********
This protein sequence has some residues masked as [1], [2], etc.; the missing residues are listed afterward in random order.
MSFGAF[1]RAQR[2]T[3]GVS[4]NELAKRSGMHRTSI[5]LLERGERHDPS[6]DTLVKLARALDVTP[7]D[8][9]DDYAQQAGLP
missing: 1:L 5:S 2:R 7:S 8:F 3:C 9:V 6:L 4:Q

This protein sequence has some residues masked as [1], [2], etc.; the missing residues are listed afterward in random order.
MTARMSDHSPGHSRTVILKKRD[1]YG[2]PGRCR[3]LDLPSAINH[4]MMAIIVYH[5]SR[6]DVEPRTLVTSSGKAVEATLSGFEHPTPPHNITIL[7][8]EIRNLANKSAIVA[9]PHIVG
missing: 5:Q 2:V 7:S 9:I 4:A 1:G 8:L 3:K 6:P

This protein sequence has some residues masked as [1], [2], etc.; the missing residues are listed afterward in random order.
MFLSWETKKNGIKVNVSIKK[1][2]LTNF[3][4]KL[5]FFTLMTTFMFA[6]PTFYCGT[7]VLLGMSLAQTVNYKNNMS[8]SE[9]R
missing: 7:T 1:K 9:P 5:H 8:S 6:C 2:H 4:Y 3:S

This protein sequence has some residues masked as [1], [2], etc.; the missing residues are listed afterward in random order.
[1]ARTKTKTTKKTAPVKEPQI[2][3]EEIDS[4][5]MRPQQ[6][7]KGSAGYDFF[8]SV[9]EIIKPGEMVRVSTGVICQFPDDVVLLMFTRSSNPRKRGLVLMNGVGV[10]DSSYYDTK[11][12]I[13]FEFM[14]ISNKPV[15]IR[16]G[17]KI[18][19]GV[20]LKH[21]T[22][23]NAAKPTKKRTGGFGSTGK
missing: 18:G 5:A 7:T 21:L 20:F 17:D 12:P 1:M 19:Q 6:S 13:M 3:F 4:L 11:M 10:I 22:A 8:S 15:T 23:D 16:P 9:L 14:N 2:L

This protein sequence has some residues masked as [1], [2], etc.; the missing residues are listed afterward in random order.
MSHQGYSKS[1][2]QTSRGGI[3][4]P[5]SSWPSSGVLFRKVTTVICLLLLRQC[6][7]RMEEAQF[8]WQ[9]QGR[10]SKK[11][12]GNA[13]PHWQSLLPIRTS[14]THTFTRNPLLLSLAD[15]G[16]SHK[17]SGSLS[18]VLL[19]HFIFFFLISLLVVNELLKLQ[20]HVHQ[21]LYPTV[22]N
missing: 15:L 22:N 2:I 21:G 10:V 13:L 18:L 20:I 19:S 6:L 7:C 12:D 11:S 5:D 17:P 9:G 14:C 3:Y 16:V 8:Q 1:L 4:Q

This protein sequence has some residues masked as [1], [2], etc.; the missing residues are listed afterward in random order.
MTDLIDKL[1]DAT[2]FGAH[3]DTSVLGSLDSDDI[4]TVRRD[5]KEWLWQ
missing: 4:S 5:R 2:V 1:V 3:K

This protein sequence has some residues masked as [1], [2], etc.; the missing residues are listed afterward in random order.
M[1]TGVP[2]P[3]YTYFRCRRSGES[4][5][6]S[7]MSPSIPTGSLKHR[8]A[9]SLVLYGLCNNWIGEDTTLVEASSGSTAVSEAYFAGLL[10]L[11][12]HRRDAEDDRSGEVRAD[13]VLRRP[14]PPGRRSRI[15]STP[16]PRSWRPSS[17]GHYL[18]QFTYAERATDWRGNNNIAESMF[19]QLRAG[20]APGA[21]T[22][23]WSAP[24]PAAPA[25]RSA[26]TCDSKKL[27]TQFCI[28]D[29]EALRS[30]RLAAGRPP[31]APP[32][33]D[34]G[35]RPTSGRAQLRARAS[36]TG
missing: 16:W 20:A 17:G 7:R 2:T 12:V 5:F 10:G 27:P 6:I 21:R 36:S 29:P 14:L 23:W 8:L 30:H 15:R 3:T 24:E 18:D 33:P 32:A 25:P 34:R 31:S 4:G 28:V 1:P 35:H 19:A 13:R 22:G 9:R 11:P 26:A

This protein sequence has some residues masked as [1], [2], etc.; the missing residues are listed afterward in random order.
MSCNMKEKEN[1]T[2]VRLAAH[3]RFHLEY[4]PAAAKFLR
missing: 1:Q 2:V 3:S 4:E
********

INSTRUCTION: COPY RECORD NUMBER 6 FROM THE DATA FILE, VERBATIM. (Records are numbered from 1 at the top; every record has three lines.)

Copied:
This protein sequence has some residues masked as [1], [2], etc.; the missing residues are listed afterward in random order.
MTDLIDKL[1]DAT[2]FGAH[3]DTSVLGSLDSDDI[4]TVRRD[5]KEWLWQ
missing: 4:S 5:R 2:V 1:V 3:K